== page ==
Marshal, B., R. (2009).The Basics of Non-Violent Communication. Puddle Dancer Press. Retrieved last on 15th April 2011 from http://www.nonviolentcommunication.com/aboutnvc/aboutnvc.htm

In this task I would like to use a real life complex situation that I had to face during my job with my previous employer. I was working for a software company in the IT industry in the role of a Business Development Manager where I was responsible for a team of 5 members of staff involved with the sales and marketing activities related to the business. During my time in this role I was reporting to the Managing Director of the company who unfortunately did not have any previous sales and marketing experience and on the other hand my team comprised of some senior and experienced staff and also some fresh talent with very little experience. I found it very difficult to manage the group with the vast differences they all showed in their working styles based on their qualifications, approach and experience and on the other hand it was extremely difficult to report to a director who had very little experience in the sales and marketing arena.

By applying the NVC approach in this particular difficult issue I faced, it would help me build professional and business relationships and to lead my team more effectively. NVC would help me as a leader to let go of "power-over" leadership style, such as the coercive use of threats of punishment or promises of reward that I made to my team which can lead to resistance and often stifle individual creativity and potential. The NVC approach to leadership would enhance personal power, strengthens teamwork and maximizes individual potential. It would also help me provide staff with more empowering, meaningful evaluations that move beyond moralistic judgments of good/bad or right/wrong which I often ended up doing. Instead, the NVC approach would help me identify specific behaviours that are or are not meeting needs that present clear requests and create specific agreements for future actions. Furthermore with the help of NVC I could get to the heart of workplace conflict quickly and mediate conflict more quickly by ensuring each person or party is really heard. It would facilitate the communication of specific observations, the expression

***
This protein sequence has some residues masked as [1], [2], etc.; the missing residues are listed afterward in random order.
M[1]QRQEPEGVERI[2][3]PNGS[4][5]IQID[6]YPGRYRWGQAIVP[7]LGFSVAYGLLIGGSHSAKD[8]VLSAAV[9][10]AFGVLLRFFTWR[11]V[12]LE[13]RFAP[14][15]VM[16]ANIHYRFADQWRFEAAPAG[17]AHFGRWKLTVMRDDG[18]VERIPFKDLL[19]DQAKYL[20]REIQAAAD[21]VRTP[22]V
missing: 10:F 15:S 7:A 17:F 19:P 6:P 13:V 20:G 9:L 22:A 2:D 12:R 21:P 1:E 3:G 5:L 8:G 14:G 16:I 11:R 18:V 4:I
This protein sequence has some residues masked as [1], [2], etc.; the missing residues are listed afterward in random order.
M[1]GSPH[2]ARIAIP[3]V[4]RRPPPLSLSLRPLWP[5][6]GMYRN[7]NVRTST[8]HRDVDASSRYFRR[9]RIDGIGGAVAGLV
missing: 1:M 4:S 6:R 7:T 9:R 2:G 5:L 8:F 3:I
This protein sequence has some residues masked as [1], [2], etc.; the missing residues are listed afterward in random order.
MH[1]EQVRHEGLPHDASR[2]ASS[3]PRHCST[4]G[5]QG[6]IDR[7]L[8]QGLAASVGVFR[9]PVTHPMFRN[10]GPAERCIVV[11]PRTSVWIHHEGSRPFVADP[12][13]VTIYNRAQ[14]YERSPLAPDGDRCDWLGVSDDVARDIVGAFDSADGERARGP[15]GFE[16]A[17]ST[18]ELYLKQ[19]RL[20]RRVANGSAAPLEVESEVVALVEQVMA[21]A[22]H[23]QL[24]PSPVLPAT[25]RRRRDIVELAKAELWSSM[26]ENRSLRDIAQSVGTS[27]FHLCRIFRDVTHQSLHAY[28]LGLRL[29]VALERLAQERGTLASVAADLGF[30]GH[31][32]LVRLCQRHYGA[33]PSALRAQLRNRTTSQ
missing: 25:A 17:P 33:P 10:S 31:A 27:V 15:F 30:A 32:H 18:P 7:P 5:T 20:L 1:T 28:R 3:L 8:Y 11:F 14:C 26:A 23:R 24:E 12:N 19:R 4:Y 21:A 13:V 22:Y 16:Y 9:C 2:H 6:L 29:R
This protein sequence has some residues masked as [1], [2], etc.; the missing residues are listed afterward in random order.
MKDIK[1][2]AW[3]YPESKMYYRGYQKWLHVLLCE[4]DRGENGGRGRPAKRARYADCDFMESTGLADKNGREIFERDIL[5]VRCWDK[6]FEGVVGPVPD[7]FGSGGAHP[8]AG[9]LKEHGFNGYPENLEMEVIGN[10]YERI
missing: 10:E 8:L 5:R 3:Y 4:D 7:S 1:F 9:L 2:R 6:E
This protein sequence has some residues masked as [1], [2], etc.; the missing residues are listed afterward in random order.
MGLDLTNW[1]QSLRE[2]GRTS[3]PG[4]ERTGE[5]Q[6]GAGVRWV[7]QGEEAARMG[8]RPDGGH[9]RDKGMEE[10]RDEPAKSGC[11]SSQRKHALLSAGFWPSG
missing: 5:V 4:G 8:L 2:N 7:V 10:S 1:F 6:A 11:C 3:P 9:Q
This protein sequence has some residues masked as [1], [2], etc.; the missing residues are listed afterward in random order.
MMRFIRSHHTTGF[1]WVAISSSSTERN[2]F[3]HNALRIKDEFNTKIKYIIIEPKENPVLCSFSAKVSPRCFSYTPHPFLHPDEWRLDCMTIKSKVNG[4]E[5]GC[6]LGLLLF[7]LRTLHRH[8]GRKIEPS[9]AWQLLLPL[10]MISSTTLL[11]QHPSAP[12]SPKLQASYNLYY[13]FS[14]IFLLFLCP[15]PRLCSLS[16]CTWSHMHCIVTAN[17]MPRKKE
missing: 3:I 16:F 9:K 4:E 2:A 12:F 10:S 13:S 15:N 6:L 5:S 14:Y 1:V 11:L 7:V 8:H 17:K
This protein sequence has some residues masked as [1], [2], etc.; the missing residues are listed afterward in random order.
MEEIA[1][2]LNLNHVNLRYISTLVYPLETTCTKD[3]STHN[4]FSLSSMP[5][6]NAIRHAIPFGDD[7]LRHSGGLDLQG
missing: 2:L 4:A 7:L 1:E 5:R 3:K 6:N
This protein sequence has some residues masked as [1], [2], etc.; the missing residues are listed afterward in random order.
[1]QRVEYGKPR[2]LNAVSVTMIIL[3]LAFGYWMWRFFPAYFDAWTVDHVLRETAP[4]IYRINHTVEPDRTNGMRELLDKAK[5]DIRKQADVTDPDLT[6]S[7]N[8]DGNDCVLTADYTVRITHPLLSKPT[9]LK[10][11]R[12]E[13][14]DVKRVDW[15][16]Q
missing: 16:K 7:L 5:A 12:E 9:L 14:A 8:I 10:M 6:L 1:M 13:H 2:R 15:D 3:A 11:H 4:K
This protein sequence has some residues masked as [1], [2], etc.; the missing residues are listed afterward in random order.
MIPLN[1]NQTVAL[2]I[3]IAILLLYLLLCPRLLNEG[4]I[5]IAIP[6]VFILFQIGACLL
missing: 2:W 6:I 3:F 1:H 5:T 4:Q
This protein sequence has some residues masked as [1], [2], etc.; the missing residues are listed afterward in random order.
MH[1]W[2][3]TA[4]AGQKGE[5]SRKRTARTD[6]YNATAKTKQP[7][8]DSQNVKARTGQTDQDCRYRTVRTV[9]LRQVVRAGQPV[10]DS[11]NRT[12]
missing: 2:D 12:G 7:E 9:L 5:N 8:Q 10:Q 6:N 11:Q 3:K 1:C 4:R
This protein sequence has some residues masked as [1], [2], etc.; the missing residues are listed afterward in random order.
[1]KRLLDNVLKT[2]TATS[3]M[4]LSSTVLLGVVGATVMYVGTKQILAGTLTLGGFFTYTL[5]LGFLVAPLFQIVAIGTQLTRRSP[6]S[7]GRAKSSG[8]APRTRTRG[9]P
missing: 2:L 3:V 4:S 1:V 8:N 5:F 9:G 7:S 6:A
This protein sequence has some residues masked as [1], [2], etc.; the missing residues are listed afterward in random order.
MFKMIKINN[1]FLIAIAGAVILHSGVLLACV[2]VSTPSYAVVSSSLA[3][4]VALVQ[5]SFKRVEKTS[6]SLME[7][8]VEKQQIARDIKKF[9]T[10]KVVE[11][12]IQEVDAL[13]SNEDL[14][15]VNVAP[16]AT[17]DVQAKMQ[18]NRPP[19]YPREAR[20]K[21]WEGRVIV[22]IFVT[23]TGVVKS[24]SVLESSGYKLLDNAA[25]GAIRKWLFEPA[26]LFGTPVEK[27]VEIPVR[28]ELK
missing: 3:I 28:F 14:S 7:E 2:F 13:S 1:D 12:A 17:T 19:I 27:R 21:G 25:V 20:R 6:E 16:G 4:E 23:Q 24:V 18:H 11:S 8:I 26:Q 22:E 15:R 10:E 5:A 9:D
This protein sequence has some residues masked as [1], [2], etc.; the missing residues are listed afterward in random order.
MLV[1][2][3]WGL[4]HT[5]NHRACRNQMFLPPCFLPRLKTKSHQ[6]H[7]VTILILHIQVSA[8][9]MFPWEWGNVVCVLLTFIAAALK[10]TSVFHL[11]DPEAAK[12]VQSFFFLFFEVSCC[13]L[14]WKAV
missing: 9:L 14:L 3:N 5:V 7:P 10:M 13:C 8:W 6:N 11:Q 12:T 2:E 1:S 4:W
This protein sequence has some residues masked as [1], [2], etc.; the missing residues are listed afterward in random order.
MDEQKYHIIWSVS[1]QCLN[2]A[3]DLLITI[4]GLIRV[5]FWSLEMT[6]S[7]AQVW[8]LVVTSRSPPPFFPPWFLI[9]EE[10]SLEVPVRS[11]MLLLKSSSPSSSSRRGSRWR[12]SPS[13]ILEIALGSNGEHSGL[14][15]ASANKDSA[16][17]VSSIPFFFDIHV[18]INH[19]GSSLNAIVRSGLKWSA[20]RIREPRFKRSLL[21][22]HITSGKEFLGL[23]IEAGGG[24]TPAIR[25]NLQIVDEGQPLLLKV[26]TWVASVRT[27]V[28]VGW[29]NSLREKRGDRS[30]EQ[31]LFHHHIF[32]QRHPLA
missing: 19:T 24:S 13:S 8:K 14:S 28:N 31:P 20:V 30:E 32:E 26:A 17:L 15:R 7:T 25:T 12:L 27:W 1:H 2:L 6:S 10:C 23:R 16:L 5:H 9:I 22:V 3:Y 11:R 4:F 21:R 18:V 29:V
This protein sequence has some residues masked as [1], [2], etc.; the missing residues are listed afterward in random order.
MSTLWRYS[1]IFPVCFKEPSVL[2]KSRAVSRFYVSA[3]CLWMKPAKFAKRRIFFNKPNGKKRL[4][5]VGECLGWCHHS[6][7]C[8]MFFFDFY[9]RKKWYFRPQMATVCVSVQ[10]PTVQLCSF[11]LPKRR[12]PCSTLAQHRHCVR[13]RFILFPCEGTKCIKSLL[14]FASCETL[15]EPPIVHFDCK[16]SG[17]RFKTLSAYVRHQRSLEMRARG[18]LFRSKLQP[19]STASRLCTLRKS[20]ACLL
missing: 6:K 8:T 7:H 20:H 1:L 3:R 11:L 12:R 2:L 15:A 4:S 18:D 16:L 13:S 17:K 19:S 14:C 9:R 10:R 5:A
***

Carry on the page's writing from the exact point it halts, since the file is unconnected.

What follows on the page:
of feelings and the unmet needs that have triggered the numerous conflicts in the given situation. With the application of the NVC approach it would also improve employee morale by learning how to effectively acknowledge, value the needs of the entire workforce and help ensure staff or colleagues are heard often for the first time.

Besides the above NVC would help me reduce conflict both from my team and my line manager by developing my emotional vocabulary and improving my ability to clearly express my feelings and needs. The expanded

emotional vocabulary will help me avoid making moralistic judgments, blaming others for my feelings, and using other strategies that often contribute to conflicts. NVC would help in staying connected to my feelings and needs which would help in preventing and reducing conflicts by learning to stay connected to my feelings and needs through self-empathy. It helps increase satisfying outcomes from emotionally charged situations by entering them

from a place of calm and compassion, rather than defensiveness or anger that I showed. NVC would further help in breaking negative habitual patterns that often lead to conflict and instead transform thinking patterns like moralistic judgments, blame, criticism, should's and "have-to's" that can lead to anger, depression, guilt or shame. NVC teaches us that all behaviour (even behaviour we dislike) is a strategy to meet one of the many needs we all have in common. It helps diminish anger, violence and conflict by connecting to the needs behind whatever anyone does or says. Finally NVC would be a great approach in this problematic issue to get to the heart of the conflict quickly to be able to defuse heated situations before they lead to obscene behaviour which I have had to regret a few times already. It would help me use empathy to let others know they are really heard which I realise is often all that is needed to transform conflict into powerful connection.